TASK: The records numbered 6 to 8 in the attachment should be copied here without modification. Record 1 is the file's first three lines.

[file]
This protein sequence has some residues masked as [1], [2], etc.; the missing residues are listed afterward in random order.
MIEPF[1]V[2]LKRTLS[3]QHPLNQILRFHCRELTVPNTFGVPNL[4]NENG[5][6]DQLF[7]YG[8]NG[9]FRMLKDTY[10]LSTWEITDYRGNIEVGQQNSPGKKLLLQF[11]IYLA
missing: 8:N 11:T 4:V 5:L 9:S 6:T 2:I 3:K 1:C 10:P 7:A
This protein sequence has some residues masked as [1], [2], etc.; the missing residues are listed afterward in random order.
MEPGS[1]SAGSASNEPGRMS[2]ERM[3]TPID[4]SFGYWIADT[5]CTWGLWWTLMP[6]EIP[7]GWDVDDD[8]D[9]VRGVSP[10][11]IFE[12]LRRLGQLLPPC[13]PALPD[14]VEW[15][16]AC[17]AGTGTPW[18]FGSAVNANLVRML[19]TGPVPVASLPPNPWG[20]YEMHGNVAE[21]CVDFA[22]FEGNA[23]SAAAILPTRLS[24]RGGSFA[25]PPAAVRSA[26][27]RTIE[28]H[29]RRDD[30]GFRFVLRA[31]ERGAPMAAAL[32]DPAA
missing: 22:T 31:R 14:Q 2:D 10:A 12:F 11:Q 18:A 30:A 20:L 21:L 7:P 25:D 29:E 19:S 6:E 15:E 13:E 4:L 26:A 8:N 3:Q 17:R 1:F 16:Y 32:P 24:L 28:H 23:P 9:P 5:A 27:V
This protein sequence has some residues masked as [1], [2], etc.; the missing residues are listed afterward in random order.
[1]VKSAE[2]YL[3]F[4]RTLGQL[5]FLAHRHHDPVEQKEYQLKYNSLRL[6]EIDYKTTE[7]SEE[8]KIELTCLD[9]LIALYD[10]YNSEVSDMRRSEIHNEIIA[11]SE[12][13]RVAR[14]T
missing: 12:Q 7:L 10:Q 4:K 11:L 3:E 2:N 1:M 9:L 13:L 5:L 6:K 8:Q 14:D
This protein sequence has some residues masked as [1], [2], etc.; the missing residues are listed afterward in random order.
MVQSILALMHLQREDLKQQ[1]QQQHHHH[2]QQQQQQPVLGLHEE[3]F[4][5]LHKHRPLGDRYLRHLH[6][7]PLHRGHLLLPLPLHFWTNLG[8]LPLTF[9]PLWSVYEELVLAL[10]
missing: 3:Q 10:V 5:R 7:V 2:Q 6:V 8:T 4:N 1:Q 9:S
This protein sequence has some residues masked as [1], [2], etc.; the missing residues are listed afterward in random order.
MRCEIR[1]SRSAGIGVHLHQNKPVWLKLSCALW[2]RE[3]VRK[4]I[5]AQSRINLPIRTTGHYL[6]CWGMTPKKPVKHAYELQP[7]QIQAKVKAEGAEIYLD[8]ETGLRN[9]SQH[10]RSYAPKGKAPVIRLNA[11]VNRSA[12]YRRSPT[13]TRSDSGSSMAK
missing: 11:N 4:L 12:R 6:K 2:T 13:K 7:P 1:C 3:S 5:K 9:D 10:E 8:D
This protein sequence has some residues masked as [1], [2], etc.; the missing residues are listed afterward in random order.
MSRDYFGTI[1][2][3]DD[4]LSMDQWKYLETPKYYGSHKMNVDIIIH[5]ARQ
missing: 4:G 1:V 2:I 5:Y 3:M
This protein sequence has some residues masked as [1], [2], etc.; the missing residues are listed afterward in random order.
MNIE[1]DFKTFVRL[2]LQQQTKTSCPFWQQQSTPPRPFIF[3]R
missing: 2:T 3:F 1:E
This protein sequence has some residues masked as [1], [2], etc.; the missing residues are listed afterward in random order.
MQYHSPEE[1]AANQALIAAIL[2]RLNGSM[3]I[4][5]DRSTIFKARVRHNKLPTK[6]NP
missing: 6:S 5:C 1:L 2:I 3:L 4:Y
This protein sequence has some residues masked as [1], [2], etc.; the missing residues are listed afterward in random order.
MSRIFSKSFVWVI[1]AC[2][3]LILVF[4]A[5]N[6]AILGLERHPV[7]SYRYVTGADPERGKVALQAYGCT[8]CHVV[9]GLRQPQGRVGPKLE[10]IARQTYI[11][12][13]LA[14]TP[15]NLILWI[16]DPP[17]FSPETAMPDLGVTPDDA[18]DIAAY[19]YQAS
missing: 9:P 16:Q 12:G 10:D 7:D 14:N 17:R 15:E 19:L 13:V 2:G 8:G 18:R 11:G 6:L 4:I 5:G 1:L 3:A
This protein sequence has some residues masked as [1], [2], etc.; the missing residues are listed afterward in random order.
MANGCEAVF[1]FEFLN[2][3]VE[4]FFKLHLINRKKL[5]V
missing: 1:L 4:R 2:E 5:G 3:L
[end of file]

This protein sequence has some residues masked as [1], [2], etc.; the missing residues are listed afterward in random order.
MSRDYFGTI[1][2][3]DD[4]LSMDQWKYLETPKYYGSHKMNVDIIIH[5]ARQ
missing: 4:G 1:V 2:I 5:Y 3:M
This protein sequence has some residues masked as [1], [2], etc.; the missing residues are listed afterward in random order.
MNIE[1]DFKTFVRL[2]LQQQTKTSCPFWQQQSTPPRPFIF[3]R
missing: 2:T 3:F 1:E
This protein sequence has some residues masked as [1], [2], etc.; the missing residues are listed afterward in random order.
MQYHSPEE[1]AANQALIAAIL[2]RLNGSM[3]I[4][5]DRSTIFKARVRHNKLPTK[6]NP
missing: 6:S 5:C 1:L 2:I 3:L 4:Y